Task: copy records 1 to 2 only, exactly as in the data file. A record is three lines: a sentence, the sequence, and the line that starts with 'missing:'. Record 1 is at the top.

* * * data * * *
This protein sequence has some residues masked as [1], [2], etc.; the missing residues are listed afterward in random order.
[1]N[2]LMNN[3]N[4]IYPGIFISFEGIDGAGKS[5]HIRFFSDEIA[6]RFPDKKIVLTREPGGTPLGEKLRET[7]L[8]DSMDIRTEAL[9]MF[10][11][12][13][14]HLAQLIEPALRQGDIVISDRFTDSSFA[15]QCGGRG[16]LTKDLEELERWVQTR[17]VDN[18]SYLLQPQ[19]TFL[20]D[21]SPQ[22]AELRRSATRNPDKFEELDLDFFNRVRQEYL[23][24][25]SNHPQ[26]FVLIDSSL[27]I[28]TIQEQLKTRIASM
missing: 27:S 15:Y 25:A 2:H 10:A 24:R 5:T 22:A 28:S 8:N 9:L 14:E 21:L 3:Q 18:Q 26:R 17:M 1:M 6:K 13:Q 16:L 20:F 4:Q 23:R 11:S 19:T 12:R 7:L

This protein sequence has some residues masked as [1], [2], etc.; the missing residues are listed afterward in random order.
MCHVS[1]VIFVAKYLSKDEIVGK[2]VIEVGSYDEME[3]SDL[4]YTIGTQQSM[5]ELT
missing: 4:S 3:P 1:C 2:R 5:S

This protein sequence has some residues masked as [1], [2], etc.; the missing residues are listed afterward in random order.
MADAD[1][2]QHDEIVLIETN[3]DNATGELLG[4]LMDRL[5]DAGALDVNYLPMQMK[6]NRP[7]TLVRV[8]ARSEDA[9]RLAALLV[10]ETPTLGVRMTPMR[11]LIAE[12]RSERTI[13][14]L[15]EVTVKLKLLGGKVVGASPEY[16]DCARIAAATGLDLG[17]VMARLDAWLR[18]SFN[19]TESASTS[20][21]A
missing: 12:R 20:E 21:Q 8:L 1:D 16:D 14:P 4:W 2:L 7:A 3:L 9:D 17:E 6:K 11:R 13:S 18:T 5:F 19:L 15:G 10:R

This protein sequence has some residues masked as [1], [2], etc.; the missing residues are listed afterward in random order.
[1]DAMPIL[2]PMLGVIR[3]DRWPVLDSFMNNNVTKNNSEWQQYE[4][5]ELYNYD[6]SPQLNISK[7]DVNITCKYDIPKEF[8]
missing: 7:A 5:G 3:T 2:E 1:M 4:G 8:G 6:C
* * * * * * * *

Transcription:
This protein sequence has some residues masked as [1], [2], etc.; the missing residues are listed afterward in random order.
[1]N[2]LMNN[3]N[4]IYPGIFISFEGIDGAGKS[5]HIRFFSDEIA[6]RFPDKKIVLTREPGGTPLGEKLRET[7]L[8]DSMDIRTEAL[9]MF[10][11][12][13][14]HLAQLIEPALRQGDIVISDRFTDSSFA[15]QCGGRG[16]LTKDLEELERWVQTR[17]VDN[18]SYLLQPQ[19]TFL[20]D[21]SPQ[22]AELRRSATRNPDKFEELDLDFFNRVRQEYL[23][24][25]SNHPQ[26]FVLIDSSL[27]I[28]TIQEQLKTRIASM
missing: 27:S 15:Y 25:A 2:H 10:A 24:R 5:T 22:A 28:S 8:N 9:L 14:E 21:L 3:Q 18:Q 26:R 17:M 1:M 6:K 13:Q 16:L 20:F 4:Q 23:R 11:S 19:T 12:R 7:L

This protein sequence has some residues masked as [1], [2], etc.; the missing residues are listed afterward in random order.
MCHVS[1]VIFVAKYLSKDEIVGK[2]VIEVGSYDEME[3]SDL[4]YTIGTQQSM[5]ELT
missing: 4:S 3:P 1:C 2:R 5:S